In another transit prison in Vyazma (Dulag No. 230) in October 1941, during an inspection conducted by an officer, Abver found 200 Jews and 50 to 60 politruks, a few days later another 40 Jews and 6–8 politruks were found there. They were all shot. In December, 117 Jews were identified and executed at a POW camp in Vyazma.

According to the memoirs of the future Soviet historian, Mikhail Markovich Sheinman, who was in German captivity at the time:

In early October 1941, near Vyazma, the sector in which I served was surrounded. We immediately found ourselves in the Germans' rear. On 12 October, I was shot in the leg while attacking. From November 1941 to 12 February 1942, I was in the Vyazma "hospital" for prisoners of war. People were placed in dilapidated buildings without roofs, windows, or doors. Often many of those who went to bed did not wake up – they froze. In Vyazma, exhausted, ragged, barely clad people – Soviet prisoners of war – the Germans drove to unbearably hard work. Few people got into the "hospital" – most of them died in the camp.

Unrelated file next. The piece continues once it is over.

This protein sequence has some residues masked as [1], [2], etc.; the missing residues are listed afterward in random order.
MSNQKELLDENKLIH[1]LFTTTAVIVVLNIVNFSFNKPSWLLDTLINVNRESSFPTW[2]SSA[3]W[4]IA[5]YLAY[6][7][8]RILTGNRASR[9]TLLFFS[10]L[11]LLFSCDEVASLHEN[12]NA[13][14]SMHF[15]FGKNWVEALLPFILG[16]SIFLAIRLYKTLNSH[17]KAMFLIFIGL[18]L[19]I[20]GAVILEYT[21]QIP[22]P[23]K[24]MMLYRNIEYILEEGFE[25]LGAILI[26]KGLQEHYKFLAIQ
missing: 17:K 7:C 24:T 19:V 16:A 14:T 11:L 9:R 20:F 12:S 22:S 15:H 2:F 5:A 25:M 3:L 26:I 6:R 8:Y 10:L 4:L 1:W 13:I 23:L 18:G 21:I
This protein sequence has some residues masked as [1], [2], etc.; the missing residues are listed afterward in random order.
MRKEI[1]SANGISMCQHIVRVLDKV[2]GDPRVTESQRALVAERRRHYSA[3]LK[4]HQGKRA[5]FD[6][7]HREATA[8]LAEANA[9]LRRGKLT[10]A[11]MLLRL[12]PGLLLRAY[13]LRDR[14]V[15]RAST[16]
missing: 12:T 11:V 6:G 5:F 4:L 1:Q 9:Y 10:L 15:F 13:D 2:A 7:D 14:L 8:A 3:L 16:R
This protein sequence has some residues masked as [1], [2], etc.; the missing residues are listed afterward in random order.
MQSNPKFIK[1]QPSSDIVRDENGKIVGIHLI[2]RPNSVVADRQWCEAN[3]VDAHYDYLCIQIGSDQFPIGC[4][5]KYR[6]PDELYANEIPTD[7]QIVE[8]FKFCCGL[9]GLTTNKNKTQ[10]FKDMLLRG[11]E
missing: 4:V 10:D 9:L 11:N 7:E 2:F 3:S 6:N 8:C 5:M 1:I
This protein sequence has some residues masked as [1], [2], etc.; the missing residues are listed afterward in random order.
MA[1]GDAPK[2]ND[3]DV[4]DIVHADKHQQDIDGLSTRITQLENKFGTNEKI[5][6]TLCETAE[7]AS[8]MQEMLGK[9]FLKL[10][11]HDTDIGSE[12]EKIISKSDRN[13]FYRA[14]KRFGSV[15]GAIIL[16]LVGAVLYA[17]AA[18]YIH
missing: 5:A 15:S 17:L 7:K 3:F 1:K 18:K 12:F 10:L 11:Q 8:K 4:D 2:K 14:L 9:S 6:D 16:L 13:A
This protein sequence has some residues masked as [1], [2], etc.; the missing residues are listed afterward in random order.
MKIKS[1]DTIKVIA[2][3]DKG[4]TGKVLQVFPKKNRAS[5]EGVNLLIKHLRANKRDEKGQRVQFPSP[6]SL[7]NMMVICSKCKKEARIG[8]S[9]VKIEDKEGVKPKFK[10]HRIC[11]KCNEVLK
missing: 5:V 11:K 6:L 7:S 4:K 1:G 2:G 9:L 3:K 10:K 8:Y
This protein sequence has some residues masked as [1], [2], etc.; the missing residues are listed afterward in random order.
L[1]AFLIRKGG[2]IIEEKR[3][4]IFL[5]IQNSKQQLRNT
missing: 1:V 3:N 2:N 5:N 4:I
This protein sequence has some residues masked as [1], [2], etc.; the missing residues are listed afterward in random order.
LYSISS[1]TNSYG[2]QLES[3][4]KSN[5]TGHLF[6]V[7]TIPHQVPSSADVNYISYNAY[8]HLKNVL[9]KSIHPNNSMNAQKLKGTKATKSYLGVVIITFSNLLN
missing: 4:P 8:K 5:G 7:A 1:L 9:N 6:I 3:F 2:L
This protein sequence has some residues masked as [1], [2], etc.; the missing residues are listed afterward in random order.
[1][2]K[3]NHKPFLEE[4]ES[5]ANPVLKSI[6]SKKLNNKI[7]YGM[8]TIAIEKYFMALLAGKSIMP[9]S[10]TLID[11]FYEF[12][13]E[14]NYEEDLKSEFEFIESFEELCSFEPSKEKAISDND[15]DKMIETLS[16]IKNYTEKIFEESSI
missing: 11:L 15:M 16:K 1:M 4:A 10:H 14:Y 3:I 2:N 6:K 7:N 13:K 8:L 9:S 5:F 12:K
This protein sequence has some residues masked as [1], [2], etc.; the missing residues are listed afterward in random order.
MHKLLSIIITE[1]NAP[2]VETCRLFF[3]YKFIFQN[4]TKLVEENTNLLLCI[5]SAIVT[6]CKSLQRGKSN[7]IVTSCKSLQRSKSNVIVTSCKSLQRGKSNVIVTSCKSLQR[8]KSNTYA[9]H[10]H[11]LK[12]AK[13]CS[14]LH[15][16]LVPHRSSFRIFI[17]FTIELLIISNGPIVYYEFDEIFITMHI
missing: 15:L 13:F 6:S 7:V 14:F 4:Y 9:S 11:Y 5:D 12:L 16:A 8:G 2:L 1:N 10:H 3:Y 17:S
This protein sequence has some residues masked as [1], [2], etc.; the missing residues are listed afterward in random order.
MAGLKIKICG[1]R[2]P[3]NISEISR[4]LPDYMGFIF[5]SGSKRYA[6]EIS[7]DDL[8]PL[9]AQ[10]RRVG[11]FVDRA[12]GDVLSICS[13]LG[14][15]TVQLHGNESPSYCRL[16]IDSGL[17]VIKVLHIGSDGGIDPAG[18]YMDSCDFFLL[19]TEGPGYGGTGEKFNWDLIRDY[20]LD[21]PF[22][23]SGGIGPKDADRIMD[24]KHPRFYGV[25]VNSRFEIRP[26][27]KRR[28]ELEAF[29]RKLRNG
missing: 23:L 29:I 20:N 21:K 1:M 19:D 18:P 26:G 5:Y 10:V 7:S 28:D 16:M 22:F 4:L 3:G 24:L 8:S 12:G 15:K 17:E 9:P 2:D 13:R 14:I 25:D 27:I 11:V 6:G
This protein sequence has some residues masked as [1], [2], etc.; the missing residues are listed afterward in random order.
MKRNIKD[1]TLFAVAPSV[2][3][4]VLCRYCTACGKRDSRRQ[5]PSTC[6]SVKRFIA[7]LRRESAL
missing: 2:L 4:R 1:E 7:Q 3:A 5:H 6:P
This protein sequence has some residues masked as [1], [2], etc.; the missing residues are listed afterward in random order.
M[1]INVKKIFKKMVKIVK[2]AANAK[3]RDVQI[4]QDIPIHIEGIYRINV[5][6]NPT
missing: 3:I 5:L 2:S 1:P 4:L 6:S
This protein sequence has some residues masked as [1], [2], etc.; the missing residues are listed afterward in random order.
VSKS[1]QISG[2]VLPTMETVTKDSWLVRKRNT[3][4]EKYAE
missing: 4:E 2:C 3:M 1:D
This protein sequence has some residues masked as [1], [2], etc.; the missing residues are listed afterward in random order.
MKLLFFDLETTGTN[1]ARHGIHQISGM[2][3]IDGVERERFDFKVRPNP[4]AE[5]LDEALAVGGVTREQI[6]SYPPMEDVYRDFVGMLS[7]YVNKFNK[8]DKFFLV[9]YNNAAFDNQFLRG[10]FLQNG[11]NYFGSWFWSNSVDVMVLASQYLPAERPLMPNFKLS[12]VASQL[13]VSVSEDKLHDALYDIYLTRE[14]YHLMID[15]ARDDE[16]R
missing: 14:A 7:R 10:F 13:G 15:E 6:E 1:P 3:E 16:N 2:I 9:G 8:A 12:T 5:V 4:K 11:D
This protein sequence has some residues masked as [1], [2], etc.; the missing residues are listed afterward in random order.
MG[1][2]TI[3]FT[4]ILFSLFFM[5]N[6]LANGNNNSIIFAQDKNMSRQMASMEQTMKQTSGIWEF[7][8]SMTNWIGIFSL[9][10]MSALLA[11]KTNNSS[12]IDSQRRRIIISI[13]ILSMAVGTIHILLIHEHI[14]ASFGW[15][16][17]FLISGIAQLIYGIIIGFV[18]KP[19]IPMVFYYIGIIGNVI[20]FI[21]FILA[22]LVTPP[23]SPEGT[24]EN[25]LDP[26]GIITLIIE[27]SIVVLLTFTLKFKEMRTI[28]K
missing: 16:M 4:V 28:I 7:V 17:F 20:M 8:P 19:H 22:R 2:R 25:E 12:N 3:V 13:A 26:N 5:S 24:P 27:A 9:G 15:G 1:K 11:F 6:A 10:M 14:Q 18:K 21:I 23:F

In Vyazma, the hospital was housed in dilapidated, abandoned houses, on the outskirts of the city in the ruins of the oil factory buildings. The cabins were always cold and dark. The wounded lay on the bare floor. There wasn't even straw for bedding. It was not until the end of my stay in Vyazma that bunks were built in the houses, but on them the sick lay without straw, on bare boards. There were no medicines. The lice in the hospital was incredible. I never had a bath in the three and a half months of my stay in Vyazma.[15]